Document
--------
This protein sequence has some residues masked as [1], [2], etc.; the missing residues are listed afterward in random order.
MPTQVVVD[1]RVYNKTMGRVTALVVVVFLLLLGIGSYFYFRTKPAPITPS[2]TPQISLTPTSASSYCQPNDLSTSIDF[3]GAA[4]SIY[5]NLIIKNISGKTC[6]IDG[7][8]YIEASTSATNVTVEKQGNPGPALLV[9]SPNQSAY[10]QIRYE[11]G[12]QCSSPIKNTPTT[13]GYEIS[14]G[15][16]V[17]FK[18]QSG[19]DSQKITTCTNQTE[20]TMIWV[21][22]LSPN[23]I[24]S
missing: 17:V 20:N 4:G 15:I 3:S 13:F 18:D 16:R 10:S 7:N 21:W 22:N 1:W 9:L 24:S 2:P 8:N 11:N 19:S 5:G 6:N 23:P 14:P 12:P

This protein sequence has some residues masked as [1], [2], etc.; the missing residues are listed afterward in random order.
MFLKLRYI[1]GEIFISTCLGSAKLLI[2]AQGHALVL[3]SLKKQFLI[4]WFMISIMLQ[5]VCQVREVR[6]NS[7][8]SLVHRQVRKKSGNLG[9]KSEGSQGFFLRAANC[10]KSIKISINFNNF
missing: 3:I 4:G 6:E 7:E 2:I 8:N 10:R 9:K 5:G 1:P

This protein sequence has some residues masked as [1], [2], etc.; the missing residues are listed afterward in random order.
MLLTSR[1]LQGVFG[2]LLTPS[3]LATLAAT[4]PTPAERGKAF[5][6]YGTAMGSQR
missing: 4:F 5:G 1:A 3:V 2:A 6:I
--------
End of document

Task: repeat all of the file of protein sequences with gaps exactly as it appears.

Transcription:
This protein sequence has some residues masked as [1], [2], etc.; the missing residues are listed afterward in random order.
MPTQVVVD[1]RVYNKTMGRVTALVVVVFLLLLGIGSYFYFRTKPAPITPS[2]TPQISLTPTSASSYCQPNDLSTSIDF[3]GAA[4]SIY[5]NLIIKNISGKTC[6]IDG[7][8]YIEASTSATNVTVEKQGNPGPALLV[9]SPNQSAY[10]QIRYE[11]G[12]QCSSPIKNTPTT[13]GYEIS[14]G[15][16]V[17]FK[18]QSG[19]DSQKITTCTNQTE[20]TMIWV[21][22]LSPN[23]I[24]S
missing: 17:V 20:N 4:G 15:I 3:S 13:F 18:D 16:R 10:S 7:N 21:W 22:N 1:W 9:L 24:S 2:P 8:N 11:N 19:S 5:G 6:N 23:P 14:P 12:P

This protein sequence has some residues masked as [1], [2], etc.; the missing residues are listed afterward in random order.
MFLKLRYI[1]GEIFISTCLGSAKLLI[2]AQGHALVL[3]SLKKQFLI[4]WFMISIMLQ[5]VCQVREVR[6]NS[7][8]SLVHRQVRKKSGNLG[9]KSEGSQGFFLRAANC[10]KSIKISINFNNF
missing: 3:I 4:G 6:E 7:E 2:I 8:N 10:R 9:K 5:G 1:P

This protein sequence has some residues masked as [1], [2], etc.; the missing residues are listed afterward in random order.
MLLTSR[1]LQGVFG[2]LLTPS[3]LATLAAT[4]PTPAERGKAF[5][6]YGTAMGSQR
missing: 4:F 5:G 1:A 3:V 2:A 6:I